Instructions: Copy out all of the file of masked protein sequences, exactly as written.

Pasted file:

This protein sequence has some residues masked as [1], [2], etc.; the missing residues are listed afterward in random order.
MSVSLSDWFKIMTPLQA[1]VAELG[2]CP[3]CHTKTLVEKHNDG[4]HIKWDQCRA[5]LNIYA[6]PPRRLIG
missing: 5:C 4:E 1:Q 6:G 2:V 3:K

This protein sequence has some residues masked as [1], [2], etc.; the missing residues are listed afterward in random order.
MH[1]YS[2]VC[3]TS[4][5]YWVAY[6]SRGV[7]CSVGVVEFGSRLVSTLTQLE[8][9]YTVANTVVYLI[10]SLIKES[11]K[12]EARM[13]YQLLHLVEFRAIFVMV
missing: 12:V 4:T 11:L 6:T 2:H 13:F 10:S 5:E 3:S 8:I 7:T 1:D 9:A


This protein sequence has some residues masked as [1], [2], etc.; the missing residues are listed afterward in random order.
MSVSLSDWFKIMTPLQA[1]VAELG[2]CP[3]CHTKTLVEKHNDG[4]HIKWDQCRA[5]LNIYA[6]PPRRLIG
missing: 5:C 4:E 1:Q 6:G 2:V 3:K

This protein sequence has some residues masked as [1], [2], etc.; the missing residues are listed afterward in random order.
MH[1]YS[2]VC[3]TS[4][5]YWVAY[6]SRGV[7]CSVGVVEFGSRLVSTLTQLE[8][9]YTVANTVVYLI[10]SLIKES[11]K[12]EARM[13]YQLLHLVEFRAIFVMV
missing: 12:V 4:T 11:L 6:T 2:H 13:F 10:S 5:E 3:S 8:I 7:T 1:D 9:A